Home Grown

Tips and resources for farmers and gardeners

Planting for Deer Resistance

Nuisance deer that frequent the home garden often browse new plantings or established plants with tender new growth. Some mature plants may be unaffected, but for others the browsing can be fatal.

Deer can threaten young trees, especially, and the damage caused by their browsing or rubbing with their antlers can be permanent.

Some plant species are more palatable to deer than others. Include plants favored by deer in your garden and you can expect frequent dinner guests.
Frequently, ornamental plants used in landscaping are preferred by deer because they are fertilized and irrigated, making them nutrient-rich and moist. They offer the animals protein, energy-rich carbohydrates, minerals, and salts.

Deer should be discouraged immediately when signs of damage appear.

There are three basic options for discouraging deer:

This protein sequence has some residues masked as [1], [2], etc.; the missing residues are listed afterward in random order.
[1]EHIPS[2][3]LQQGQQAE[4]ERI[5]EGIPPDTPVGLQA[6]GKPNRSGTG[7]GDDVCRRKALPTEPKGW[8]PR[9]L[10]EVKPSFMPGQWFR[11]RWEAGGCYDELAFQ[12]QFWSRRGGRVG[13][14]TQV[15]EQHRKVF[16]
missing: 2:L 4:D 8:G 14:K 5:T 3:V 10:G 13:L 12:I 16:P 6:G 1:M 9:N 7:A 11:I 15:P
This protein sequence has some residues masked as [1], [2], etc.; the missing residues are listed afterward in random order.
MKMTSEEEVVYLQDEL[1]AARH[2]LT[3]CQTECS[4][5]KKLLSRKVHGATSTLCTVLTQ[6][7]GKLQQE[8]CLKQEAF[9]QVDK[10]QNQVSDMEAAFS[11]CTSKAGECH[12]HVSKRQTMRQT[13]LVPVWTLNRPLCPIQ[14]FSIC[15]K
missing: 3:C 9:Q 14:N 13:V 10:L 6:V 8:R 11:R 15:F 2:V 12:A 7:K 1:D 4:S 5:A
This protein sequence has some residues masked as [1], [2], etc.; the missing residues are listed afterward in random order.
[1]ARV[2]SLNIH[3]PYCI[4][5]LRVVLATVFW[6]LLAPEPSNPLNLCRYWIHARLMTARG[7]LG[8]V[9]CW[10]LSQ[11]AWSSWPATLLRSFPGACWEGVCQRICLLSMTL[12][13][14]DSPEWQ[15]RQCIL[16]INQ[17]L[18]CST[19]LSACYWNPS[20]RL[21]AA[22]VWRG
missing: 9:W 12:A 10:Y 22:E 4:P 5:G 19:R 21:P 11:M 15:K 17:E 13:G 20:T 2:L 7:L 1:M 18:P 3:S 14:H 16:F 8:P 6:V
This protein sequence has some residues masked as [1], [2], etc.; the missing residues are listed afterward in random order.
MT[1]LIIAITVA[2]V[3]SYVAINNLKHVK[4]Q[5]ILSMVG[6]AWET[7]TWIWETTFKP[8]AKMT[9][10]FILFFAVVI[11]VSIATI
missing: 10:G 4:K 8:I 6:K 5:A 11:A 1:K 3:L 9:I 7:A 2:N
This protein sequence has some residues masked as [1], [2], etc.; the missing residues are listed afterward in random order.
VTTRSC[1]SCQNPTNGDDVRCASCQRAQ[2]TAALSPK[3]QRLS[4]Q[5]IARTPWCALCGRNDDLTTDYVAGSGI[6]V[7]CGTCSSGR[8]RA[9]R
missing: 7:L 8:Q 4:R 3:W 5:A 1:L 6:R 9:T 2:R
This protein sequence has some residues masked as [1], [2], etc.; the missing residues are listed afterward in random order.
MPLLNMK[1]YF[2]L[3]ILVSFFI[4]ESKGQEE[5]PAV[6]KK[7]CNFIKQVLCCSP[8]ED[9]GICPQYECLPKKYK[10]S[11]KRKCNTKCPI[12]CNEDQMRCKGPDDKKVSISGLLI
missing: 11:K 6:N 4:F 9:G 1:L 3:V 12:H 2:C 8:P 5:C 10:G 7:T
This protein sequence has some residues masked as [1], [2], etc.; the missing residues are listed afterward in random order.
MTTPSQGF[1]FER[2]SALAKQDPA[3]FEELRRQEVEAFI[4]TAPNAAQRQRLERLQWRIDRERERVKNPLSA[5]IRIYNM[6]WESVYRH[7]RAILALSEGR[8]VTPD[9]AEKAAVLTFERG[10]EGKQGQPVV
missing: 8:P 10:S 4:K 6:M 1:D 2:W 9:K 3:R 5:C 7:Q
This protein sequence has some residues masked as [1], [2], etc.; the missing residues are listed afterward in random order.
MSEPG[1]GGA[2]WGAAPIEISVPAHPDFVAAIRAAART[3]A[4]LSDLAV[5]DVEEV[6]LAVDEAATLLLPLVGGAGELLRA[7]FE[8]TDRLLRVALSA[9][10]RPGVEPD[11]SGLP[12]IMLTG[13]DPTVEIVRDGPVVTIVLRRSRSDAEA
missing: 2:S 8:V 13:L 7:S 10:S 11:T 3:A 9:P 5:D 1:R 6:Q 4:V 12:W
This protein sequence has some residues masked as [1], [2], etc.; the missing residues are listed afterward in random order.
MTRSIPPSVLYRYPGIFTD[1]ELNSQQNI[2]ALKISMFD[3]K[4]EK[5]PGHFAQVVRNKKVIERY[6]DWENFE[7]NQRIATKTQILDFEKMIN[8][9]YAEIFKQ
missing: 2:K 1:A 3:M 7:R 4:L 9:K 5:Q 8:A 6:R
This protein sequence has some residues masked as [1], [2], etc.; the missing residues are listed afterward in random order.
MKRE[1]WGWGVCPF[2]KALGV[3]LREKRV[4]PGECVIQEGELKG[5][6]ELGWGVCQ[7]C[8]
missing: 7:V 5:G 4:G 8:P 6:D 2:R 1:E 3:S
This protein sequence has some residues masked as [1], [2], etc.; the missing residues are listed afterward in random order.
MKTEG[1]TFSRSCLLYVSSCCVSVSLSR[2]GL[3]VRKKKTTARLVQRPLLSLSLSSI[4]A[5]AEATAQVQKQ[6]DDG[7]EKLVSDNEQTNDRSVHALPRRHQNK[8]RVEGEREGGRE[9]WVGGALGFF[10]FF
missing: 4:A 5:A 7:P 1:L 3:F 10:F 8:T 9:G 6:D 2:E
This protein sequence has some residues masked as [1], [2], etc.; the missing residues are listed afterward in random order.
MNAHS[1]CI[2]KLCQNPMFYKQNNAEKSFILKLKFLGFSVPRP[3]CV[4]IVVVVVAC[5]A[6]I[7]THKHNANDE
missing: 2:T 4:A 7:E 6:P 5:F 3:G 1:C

•    Exclusion. Deer are excellent jumpers. Fences need to be at least 8 feet tall to keep deer out.
•    Repellents. Repellents will reduce the damage cause that deer cause to vegetation but will not eliminate it.
•    Habitat modification. 

Selecting plants that are deer-resistant has long-term benefits, and if done properly, it will help reduce deer damage to landscapes and gardens.

Lists that have been compiled of deer-resistant plants offer guidance in plant selection, though most of them are based on trial-and-error data rather than controlled scientific studies.

For a list of perennials that are deer-resistant, visit the Gardening with Perennials website.

Another list has been compiled by The Morton Arboretum.

Look What I Found In My Garden by Lori Tambakis

Source: University of Illinois Extension horticulture educator Andrew Holsinger

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